A series of grey images–a pineapple, painted landscapes, book extracts, electronic texts on poet Mallarmé’s pictorial deconstruction of language, Baroque festival architecture and email banter between artists: these disparate elements feature on the Non-solo show, Non-group show poster, hovering together like covert subjects of an underexposed photograph, neither creating a legible image nor a textual instruction. From its laconic title to the inconclusive evidence and scenes of activity found inside Kunsthalle Zürich, one is never sure of how seriously to read much of the information supplied.
This exhibition takes its name and cue from a 2008 project conducted by Ei Arakawa at Franco Soffiantino Gallery, Turin. The Japanese artist invited fellow New Yorkbased artists Nora Schultz and Henning Bohl to extend the parameters of the solo platform he had been allocated. All the artists Arakawa chose to exhibit share a performative interest in issues of self-organisation and collectivity, as well as a need to destabilise accepted art-object practices and modes of display. Schultz plays a key role in Non-solo show, Non-group show as an individual maker and member of a sculpture-oriented collective, which features Arakawa, German artist Nikolas Gambaroff and New Yorker Nick Mauss. DAS INSTITUT, a faux visual-solutions agency run by Adele Röder and Kerstin Brätsch, has opted to expand the visual library of their irreverent ‘DI WHY’ series, while Swedish artist Klara Liden has created several installations and become the focus of a collaborative book.
It might be argued that the laboratory premise of the show is exercised throughout the many spaces of the Kunsthalle, but it is most obviously pushed to collaborative, material and curatorial limits in the first gallery space. The scene is of a happening disbanded: a blending of 1960s ideals and contemporary critical perspectives on the past, which cannot not be reconciled.
Brätsch layers sheets of acetate into a set of reprographic sandwiches entitled ‘SWISS SPA ?A VA’. One sheet reads ‘Treat Your Neck’ and depicts a woman’s head sticking out of a pineapple. This quaintly absurd lifestyle campaign might have suffered a printer bleed, thus creating modern motifs of Röder’s fabric works draped and deposited on nearby surfaces and furniture. Yet, the sense of collapse evoked between image and object, product and art work, brings to mind the magpie predicament of an artist in the digital age, rather than that of the individual as corruptible consumer of stuff.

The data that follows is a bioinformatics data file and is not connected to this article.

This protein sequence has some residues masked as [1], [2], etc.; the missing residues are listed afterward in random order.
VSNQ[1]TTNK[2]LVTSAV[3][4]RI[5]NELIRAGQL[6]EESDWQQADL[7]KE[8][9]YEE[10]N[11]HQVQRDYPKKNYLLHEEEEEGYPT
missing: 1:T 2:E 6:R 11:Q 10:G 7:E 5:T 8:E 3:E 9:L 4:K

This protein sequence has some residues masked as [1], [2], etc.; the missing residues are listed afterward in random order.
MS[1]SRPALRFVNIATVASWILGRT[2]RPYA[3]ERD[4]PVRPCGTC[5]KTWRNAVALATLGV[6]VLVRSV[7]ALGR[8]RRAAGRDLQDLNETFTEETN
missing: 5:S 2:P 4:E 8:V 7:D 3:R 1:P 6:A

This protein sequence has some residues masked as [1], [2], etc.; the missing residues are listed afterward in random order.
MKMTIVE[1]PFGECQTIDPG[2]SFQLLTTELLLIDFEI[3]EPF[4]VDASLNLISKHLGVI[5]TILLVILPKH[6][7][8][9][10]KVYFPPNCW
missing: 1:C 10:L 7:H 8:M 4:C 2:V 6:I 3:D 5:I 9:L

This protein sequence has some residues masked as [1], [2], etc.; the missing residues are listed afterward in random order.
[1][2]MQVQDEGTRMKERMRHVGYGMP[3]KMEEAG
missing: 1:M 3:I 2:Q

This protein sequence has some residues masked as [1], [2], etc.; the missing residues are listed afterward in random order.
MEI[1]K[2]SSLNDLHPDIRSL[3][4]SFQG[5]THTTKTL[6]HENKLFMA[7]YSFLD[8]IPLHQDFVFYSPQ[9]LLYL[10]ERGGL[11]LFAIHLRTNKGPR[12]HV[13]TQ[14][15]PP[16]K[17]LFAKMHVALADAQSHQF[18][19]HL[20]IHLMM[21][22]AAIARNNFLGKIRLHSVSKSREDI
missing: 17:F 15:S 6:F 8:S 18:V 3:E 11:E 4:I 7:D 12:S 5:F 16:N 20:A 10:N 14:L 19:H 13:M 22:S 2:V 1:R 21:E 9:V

The viewer is cast as a trespasser in a clubhouse, a feeling exacerbated by the implied illegality of two fat pillar structures by Arakawa, Mauss, Schultz and Gambaroff. One unit pumps out ambient music, the exterior of which is clad with typewritten lists warning against political ennui and the clichés of current social tribes: ‘Declare independence from money wage slavery holistic wholefoods’. Given the exclusivity of the group and its visual vernacular, visualone loses the will to keep track of the changing ironic pitch.
This work, however, is part of a successful body of works, the components of which convey a sense of the tipping point between a useful collective endeavour and a failed utopian dream. The series, made by the group, includes a partial metal and textile grid—the slack tension of which must have taken hours and multiple hands to achieve. In the first gallery, Carissa Rodriguez’s metal S&M-cum-DIY rails on one wall offer a glimpse of something shiny through the grey—a playful but firm formalist grip on things. Beyond this point, save for a few recognisable motifs (such as Rodriguez’s red-dot splat ‘paintings’) one might be in a different exhibition.
With the introduction of the major solo projects, the exhibition smacks of a brief flick through a survey book of new assemblage practices. Shultz’s material handling is characteristically subtle. Her arrangement of printed matter, projected imagery and related technological ephemera could function as a set for a social-realist play. Liden fares best, though. Her installations exist beyond the main action in a series of interconnecting rooms. The process of moving through Arakawa and Co’s letter-stencilled, fabriccovered tunnel into the dark, sensorially charged first space she has created (with just a cardboard box and an angle-poise lamp) is genuinely disquieting.
Arakawa’s presence here as project instigator and director is light, as is his solo contribution: a conversation between himself and Mike ‘OZ’ Owen of Elstree Studios, pasted inside a doorframe. Again, one is left questioning the intention behind this visual strategy when the probability of those passing through being able to read it is so slim. Here, and elsewhere in the exhibition, the palpable desire to ‘test’ traditional modes of making and presentation becomes an itchy barrier to engaging with the work as either instructional content or performative action. It’s not as if this group are trying to lay claim to the territory–there are nods throughout to conceptual art experiments with semantics, objecthood and performance of the 1960s and 1970s. There are some interesting works here, but as a collaborative effort it does little more than remind one of how difficult it is to deal with this legacy, particularly given today’s glut of technological and theoretical perspectives.
Rebecca Geldard is an art critic based in London